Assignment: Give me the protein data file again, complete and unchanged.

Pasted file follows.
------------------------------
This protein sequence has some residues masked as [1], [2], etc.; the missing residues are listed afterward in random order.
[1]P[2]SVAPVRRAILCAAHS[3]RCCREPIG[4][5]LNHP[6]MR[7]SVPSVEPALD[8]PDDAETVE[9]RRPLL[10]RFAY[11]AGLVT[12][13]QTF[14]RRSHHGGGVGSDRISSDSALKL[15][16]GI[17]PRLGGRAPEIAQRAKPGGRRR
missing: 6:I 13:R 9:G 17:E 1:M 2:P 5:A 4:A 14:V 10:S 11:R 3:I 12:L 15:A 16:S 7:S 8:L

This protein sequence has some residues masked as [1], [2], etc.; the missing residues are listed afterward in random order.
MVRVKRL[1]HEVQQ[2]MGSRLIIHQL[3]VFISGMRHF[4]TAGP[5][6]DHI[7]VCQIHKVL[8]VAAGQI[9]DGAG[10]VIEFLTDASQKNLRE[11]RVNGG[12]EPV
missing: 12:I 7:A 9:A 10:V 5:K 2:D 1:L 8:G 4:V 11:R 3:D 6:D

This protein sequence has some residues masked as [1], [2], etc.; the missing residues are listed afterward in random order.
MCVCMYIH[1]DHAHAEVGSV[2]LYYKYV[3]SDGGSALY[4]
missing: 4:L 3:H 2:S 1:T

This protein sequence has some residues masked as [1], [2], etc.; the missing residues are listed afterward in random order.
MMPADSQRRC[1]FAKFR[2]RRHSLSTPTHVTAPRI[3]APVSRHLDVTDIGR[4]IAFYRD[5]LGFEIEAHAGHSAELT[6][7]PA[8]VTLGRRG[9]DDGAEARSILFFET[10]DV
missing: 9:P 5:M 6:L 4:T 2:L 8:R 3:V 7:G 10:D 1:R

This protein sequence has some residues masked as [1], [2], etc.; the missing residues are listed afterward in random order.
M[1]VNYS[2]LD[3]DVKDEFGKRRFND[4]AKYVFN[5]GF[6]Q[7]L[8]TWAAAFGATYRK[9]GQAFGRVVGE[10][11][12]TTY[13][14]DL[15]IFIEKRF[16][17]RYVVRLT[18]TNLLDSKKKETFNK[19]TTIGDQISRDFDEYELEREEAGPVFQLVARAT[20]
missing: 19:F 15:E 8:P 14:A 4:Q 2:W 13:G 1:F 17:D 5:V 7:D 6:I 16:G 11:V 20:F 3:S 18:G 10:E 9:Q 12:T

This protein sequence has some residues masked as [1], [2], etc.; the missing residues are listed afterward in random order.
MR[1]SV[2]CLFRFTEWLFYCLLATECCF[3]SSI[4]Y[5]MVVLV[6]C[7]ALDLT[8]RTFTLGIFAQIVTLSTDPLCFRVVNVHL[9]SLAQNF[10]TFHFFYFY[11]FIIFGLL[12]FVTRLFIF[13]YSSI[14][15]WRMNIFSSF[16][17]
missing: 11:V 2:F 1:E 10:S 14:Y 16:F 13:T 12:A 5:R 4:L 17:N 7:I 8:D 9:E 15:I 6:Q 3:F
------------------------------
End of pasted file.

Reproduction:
This protein sequence has some residues masked as [1], [2], etc.; the missing residues are listed afterward in random order.
[1]P[2]SVAPVRRAILCAAHS[3]RCCREPIG[4][5]LNHP[6]MR[7]SVPSVEPALD[8]PDDAETVE[9]RRPLL[10]RFAY[11]AGLVT[12][13]QTF[14]RRSHHGGGVGSDRISSDSALKL[15][16]GI[17]PRLGGRAPEIAQRAKPGGRRR
missing: 6:I 13:R 9:G 17:E 1:M 2:P 5:A 4:A 14:V 10:S 11:R 3:I 12:L 15:A 16:S 7:S 8:L

This protein sequence has some residues masked as [1], [2], etc.; the missing residues are listed afterward in random order.
MVRVKRL[1]HEVQQ[2]MGSRLIIHQL[3]VFISGMRHF[4]TAGP[5][6]DHI[7]VCQIHKVL[8]VAAGQI[9]DGAG[10]VIEFLTDASQKNLRE[11]RVNGG[12]EPV
missing: 12:I 7:A 9:A 10:V 5:K 2:D 1:L 8:G 4:V 11:R 3:D 6:D

This protein sequence has some residues masked as [1], [2], etc.; the missing residues are listed afterward in random order.
MCVCMYIH[1]DHAHAEVGSV[2]LYYKYV[3]SDGGSALY[4]
missing: 4:L 3:H 2:S 1:T

This protein sequence has some residues masked as [1], [2], etc.; the missing residues are listed afterward in random order.
MMPADSQRRC[1]FAKFR[2]RRHSLSTPTHVTAPRI[3]APVSRHLDVTDIGR[4]IAFYRD[5]LGFEIEAHAGHSAELT[6][7]PA[8]VTLGRRG[9]DDGAEARSILFFET[10]DV
missing: 9:P 5:M 6:L 4:T 2:L 8:R 3:V 7:G 10:D 1:R

This protein sequence has some residues masked as [1], [2], etc.; the missing residues are listed afterward in random order.
M[1]VNYS[2]LD[3]DVKDEFGKRRFND[4]AKYVFN[5]GF[6]Q[7]L[8]TWAAAFGATYRK[9]GQAFGRVVGE[10][11][12]TTY[13][14]DL[15]IFIEKRF[16][17]RYVVRLT[18]TNLLDSKKKETFNK[19]TTIGDQISRDFDEYELEREEAGPVFQLVARAT[20]
missing: 19:F 15:E 8:P 14:A 4:Q 2:W 13:G 1:F 17:D 5:V 7:D 6:I 16:G 11:V 20:F 3:S 18:G 10:E 9:Q 12:T

This protein sequence has some residues masked as [1], [2], etc.; the missing residues are listed afterward in random order.
MR[1]SV[2]CLFRFTEWLFYCLLATECCF[3]SSI[4]Y[5]MVVLV[6]C[7]ALDLT[8]RTFTLGIFAQIVTLSTDPLCFRVVNVHL[9]SLAQNF[10]TFHFFYFY[11]FIIFGLL[12]FVTRLFIF[13]YSSI[14][15]WRMNIFSSF[16][17]
missing: 11:V 2:F 1:E 10:S 14:Y 16:F 13:T 12:A 5:R 4:L 17:N 7:I 8:D 9:E 15:I 6:Q 3:F